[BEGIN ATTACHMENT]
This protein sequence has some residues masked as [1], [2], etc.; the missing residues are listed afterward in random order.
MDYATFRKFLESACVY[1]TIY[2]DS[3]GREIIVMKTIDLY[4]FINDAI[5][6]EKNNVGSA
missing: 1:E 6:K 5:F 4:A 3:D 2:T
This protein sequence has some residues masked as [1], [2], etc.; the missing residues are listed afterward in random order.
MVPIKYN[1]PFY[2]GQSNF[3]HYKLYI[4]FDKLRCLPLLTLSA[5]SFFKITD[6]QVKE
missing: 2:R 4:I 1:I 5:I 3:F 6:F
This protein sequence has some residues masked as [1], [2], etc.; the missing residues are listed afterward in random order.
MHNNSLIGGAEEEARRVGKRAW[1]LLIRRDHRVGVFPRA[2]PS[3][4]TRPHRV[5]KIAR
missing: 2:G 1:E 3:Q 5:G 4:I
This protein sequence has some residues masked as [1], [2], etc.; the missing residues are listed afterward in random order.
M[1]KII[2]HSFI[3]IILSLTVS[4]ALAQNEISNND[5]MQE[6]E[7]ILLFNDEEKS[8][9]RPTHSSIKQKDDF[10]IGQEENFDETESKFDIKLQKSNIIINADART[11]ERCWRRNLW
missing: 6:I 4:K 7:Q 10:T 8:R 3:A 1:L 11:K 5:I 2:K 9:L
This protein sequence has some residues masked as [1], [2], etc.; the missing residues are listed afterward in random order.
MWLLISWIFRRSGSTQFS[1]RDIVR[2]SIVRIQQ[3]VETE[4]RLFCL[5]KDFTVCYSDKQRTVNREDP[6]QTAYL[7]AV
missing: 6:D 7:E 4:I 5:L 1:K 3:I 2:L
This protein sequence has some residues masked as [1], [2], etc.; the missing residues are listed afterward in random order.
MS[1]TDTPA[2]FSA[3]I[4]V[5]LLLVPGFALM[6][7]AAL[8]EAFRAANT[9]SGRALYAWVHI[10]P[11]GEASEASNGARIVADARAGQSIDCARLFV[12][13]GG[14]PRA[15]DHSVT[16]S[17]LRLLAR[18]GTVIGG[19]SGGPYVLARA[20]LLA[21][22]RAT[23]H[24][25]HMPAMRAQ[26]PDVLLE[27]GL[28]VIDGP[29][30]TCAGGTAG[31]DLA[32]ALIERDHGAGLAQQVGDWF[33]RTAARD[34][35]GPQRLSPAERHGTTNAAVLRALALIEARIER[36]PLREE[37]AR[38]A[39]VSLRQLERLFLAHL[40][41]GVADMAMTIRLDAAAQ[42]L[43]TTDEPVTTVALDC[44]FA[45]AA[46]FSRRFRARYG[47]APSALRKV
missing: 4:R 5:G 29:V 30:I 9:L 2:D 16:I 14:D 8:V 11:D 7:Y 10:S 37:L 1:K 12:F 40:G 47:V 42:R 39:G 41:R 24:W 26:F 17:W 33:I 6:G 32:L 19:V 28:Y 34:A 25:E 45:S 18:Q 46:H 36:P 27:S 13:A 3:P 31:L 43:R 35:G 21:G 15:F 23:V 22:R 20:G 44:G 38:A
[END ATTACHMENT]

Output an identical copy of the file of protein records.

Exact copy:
This protein sequence has some residues masked as [1], [2], etc.; the missing residues are listed afterward in random order.
MDYATFRKFLESACVY[1]TIY[2]DS[3]GREIIVMKTIDLY[4]FINDAI[5][6]EKNNVGSA
missing: 1:E 6:K 5:F 4:A 3:D 2:T
This protein sequence has some residues masked as [1], [2], etc.; the missing residues are listed afterward in random order.
MVPIKYN[1]PFY[2]GQSNF[3]HYKLYI[4]FDKLRCLPLLTLSA[5]SFFKITD[6]QVKE
missing: 2:R 4:I 1:I 5:I 3:F 6:F
This protein sequence has some residues masked as [1], [2], etc.; the missing residues are listed afterward in random order.
MHNNSLIGGAEEEARRVGKRAW[1]LLIRRDHRVGVFPRA[2]PS[3][4]TRPHRV[5]KIAR
missing: 2:G 1:E 3:Q 5:G 4:I
This protein sequence has some residues masked as [1], [2], etc.; the missing residues are listed afterward in random order.
M[1]KII[2]HSFI[3]IILSLTVS[4]ALAQNEISNND[5]MQE[6]E[7]ILLFNDEEKS[8][9]RPTHSSIKQKDDF[10]IGQEENFDETESKFDIKLQKSNIIINADART[11]ERCWRRNLW
missing: 6:I 4:K 7:Q 10:T 8:R 3:A 1:L 11:K 5:I 2:K 9:L
This protein sequence has some residues masked as [1], [2], etc.; the missing residues are listed afterward in random order.
MWLLISWIFRRSGSTQFS[1]RDIVR[2]SIVRIQQ[3]VETE[4]RLFCL[5]KDFTVCYSDKQRTVNREDP[6]QTAYL[7]AV
missing: 6:D 7:E 4:I 5:L 1:K 3:I 2:L
This protein sequence has some residues masked as [1], [2], etc.; the missing residues are listed afterward in random order.
MS[1]TDTPA[2]FSA[3]I[4]V[5]LLLVPGFALM[6][7]AAL[8]EAFRAANT[9]SGRALYAWVHI[10]P[11]GEASEASNGARIVADARAGQSIDCARLFV[12][13]GG[14]PRA[15]DHSVT[16]S[17]LRLLAR[18]GTVIGG[19]SGGPYVLARA[20]LLA[21][22]RAT[23]H[24][25]HMPAMRAQ[26]PDVLLE[27]GL[28]VIDGP[29][30]TCAGGTAG[31]DLA[32]ALIERDHGAGLAQQVGDWF[33]RTAARD[34][35]GPQRLSPAERHGTTNAAVLRALALIEARIER[36]PLREE[37]AR[38]A[39]VSLRQLERLFLAHL[40][41]GVADMAMTIRLDAAAQ[42]L[43]TTDEPVTTVALDC[44]FA[45]AA[46]FSRRFRARYG[47]APSALRKV
missing: 4:R 5:G 29:V 30:I 9:L 2:D 16:I 14:D 8:V 11:D 7:Y 10:S 37:L 1:K 12:F 40:G 47:V 42:R 39:G 41:R 24:W 26:F 17:W 33:I 6:G 32:L 19:V 28:Y 34:A 25:E 45:S 18:Q 46:H 36:P 27:S 13:A 3:P 31:L 43:R 35:G 21:G 15:F 23:V 22:R 20:G 44:G 38:A